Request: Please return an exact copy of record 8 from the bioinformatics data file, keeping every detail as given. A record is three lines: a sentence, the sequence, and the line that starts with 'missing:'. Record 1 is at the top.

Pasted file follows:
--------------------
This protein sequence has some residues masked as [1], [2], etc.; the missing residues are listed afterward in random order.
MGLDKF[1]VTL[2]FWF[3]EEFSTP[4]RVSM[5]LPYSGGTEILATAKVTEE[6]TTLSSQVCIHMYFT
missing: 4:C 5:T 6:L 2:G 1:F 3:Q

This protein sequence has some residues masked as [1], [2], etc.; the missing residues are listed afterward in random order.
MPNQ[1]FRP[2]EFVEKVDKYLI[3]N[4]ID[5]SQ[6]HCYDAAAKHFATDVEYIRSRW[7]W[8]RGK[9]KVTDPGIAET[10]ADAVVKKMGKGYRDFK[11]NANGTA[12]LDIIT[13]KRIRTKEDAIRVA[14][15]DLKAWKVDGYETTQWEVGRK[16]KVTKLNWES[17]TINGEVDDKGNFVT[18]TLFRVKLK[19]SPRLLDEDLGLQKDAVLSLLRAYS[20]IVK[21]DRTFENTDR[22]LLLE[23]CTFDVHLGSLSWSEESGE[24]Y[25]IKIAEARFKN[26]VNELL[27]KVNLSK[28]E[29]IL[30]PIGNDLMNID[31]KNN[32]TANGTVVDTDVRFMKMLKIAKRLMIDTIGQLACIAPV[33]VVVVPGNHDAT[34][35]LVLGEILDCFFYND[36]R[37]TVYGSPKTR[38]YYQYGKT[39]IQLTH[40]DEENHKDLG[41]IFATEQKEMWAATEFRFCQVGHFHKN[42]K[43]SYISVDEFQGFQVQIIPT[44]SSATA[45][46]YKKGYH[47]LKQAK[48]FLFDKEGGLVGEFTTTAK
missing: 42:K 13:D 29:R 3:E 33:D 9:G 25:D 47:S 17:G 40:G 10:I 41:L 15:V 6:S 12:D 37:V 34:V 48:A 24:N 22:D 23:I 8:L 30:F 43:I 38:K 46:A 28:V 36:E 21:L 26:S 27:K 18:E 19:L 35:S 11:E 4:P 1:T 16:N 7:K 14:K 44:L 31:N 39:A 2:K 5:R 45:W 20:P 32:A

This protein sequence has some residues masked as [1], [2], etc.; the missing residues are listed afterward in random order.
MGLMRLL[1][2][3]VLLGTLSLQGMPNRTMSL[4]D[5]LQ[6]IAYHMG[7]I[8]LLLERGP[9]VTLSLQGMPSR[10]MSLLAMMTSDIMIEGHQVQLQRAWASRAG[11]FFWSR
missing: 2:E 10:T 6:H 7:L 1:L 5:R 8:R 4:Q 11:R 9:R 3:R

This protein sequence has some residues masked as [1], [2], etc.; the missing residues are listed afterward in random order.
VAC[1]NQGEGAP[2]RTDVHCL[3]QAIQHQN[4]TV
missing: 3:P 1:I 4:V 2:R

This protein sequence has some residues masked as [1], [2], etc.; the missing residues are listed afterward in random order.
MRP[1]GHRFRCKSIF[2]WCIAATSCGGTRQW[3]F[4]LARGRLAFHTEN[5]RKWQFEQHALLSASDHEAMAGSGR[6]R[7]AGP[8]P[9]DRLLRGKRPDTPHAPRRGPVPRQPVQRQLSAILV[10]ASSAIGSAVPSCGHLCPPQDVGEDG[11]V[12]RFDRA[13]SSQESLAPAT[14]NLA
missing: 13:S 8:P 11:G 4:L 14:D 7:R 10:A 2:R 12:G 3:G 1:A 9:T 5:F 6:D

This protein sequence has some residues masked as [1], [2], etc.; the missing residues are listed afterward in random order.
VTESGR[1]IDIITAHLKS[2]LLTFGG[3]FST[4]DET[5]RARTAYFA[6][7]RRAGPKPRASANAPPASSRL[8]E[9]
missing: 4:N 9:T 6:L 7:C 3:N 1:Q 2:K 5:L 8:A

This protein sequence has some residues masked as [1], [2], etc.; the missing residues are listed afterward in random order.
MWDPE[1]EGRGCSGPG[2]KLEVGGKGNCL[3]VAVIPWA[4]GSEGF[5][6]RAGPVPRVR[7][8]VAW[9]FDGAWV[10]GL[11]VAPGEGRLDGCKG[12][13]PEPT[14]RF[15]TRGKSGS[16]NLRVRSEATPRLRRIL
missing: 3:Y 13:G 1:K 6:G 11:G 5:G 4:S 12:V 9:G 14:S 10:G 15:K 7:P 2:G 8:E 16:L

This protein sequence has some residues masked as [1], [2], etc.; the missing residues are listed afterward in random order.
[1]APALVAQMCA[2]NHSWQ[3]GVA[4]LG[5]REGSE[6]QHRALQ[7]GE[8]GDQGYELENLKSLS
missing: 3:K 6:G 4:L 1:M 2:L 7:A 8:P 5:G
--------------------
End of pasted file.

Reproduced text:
This protein sequence has some residues masked as [1], [2], etc.; the missing residues are listed afterward in random order.
[1]APALVAQMCA[2]NHSWQ[3]GVA[4]LG[5]REGSE[6]QHRALQ[7]GE[8]GDQGYELENLKSLS
missing: 3:K 6:G 4:L 1:M 2:L 7:A 8:P 5:G